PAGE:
Moreover, hundreds of US companies displayed the Safe Harbor seal on their website, while they were not even registered. The report covers a long list of mistakes, abuse, carelessness and downright fraud.
The bottom line, according to Galexia: "Until the Safe Harbor is reviewed and improved, consumers and business should approach all claims made regarding the Safe Harbor with great care, and undertake their own investigations before providing any personal information to US organisations."
That was in 2008. Since then, not much has changed. Last year the U.S. Federal Trade Commission (FTC) sued six companies for false Safe Harbor claims. These cases were all quickly settled. At the end of 2009 there were renewed talks between the EU and the US
But the chaos and fraud continues. In July of this year Galexia director Chris Connolly presented the results of a follow-up study. 2,170 US companies now claim to have the Safe Harbor certification, but 388 of them were not even registered with the Department of Commerce. There are 181 companies still on the list with certificates that have expired. As many as 940 companies make no effort to inform about how they implement and enforce the Safe Harbor principles, while 314 companies provide a dispute resolution scheme that costs between $2,000 and $4,000 - a cost that is against the principles.
The final report was due to be published in August, but is hasn't come out. The only details available come from the data protection agency of the German state of Schleswig-Holstein, which reported on a presentation made by Connolly. "These numbers come from the presentation that Mr. Connolly did in July in Cambridge. The report was to be released in August, but since then we haven't heard from him," said a spokesman for the data protection agency.
Connolly hasn't returned numerous calls and emails. A spokesman for Galexia maintains that he is "very busy". The spokesman does however provide a cryptic explanation why the report has not yet been published. "The results are quite controversial. Some parties were not too happy." There's no confirmation that the report will be published at all.
Safe Harbor bankrupt
"If you read the findings and conclusions, I'm a little bit shocked. This is pretty severe. In the past 10 years, very little seems to have changed," says Leo van der Wees, scholar at the Tilburg Institute for Law, Technology and Society at the University of Tilburg.
"All the more reason to say: Safe Harbor is nice and all, but we Europeans won't come back until it is properly regulated. And if you are contracting an American company claiming it's Safe Harbor certified, do not assume it actually is," warns Van der Wees.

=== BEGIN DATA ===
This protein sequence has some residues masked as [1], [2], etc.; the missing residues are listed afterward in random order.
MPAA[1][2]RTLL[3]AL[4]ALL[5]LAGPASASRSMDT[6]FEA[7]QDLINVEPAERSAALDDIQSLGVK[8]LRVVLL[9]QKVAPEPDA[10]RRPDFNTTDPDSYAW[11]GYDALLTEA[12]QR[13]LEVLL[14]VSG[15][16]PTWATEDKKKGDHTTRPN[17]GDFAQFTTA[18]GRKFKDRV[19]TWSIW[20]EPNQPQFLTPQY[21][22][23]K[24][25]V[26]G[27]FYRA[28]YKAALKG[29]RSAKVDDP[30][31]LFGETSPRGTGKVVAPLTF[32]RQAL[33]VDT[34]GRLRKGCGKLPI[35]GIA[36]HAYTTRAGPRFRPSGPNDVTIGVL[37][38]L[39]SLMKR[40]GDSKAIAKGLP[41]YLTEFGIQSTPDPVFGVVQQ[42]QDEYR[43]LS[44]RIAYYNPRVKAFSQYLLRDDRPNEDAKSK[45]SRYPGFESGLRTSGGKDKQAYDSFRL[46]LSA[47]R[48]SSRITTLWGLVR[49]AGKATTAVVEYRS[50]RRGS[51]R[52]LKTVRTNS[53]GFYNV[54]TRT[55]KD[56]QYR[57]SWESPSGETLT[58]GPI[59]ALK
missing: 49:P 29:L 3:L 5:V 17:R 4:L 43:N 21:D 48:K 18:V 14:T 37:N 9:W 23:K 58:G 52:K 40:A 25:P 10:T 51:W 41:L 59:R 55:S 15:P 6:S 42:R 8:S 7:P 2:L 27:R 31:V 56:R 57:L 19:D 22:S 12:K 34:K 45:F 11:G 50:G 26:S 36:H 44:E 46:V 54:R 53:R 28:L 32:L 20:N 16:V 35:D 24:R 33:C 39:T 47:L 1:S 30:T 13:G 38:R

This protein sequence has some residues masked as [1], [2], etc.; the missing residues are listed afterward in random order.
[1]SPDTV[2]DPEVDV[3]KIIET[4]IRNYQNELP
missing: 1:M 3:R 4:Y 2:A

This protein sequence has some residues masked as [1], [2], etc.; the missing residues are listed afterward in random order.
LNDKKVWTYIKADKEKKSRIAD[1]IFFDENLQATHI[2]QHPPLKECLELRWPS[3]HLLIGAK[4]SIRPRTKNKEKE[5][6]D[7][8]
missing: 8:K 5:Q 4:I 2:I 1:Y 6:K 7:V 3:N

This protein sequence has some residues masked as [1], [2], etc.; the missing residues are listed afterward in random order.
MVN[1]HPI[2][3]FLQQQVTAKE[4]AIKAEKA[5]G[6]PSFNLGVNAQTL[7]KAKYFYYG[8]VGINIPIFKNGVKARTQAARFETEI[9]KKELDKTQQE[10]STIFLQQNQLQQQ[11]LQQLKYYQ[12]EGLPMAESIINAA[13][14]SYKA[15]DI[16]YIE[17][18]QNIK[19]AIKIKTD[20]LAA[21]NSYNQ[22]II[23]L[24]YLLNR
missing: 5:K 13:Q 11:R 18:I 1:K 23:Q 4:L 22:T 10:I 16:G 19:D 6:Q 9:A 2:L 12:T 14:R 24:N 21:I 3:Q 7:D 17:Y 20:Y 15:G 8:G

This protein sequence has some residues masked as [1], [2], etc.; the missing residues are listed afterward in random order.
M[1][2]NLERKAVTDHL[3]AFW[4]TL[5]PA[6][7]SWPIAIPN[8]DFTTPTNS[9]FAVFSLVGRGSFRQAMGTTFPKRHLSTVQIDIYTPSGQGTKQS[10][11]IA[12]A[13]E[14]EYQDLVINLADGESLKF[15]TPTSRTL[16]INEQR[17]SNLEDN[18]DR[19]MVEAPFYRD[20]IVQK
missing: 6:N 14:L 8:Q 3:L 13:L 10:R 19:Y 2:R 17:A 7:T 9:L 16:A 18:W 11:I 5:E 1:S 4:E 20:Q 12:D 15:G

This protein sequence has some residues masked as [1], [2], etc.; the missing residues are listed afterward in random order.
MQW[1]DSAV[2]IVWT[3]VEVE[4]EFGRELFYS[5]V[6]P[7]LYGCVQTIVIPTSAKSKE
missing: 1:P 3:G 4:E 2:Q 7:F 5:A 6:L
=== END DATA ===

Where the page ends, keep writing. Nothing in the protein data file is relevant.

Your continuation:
"I'm afraid that the Safe Harbor has very little value anymore," says Theo Bosboom, IT lawyer with Dirkzager Lawyers. "The idea itself was not so bad, but if there is no oversight, and every company can claim certification without suffering any consequences if they are wrong or fraudulent. The seal is no longer reliable. You can see that this has already happened."
So Europeans had better keep their data in Europe? Certainly, advises Bosboom. "When companies ask me, 'Is this an issue?' I say yes, definitely. If alternative companies offer the guarantee that data stays within the European Union, that is without a doubt the best choice, legally."
Clarification from the European Commission
Member of the European Parliament Sophie in 't Veld has pledged to raise Parliamentary Questions that demand clarification from the European Commission on the Safe Harbor abuses. "The Commission must tell us what they know about these reports and why nothing was done about it," she said. She also wonders whether the FTC should have stepped in much earlier.
The issue at hand deserves much more attention, says In 't Veld. "It's a typical lack of privacy awareness and priority in the US but also in Europe. The EU and the US have full-blown trade wars about almost anything, but a total lack of control over cross-border processing and storage of private data of hundreds of millions of Europeans can apparently be ignored for years."
In 't Veld has her hopes pinned on a comprehensive Treaty on Transatlantic Data Protection that is currently in the works in Brussels and Washington. The EU itself is overhauling its data protection directive as well. "This is a very good time to strengthen data protection, not only vis-a-vis the government, but also in the private sector. It's long overdue," she said.
European Commissioner Neelie Kroes last week announced new rules concerning data protection and cloud computing. But whether that means the end of the controversial Safe Harbor code is not yet clear.
IT lawyer Bosboom thinks Safe Harbor is ready for oblivion, but he also hopes that Europe and the US will agree to a binding treaty on cross-border data processing. Still, he is skeptical of the chances of such a treaty. "The US and Europe think very differently about privacy. These issues with Safe Harbor demonstrate this clearly once more."
However, some new regulatory framework is needed, and quickly, says Bosboom. "Much of the international business community struggles with this. Current law and legal practice is simply not suited to cloud computing, while there's a huge need for it. Surely something must be done."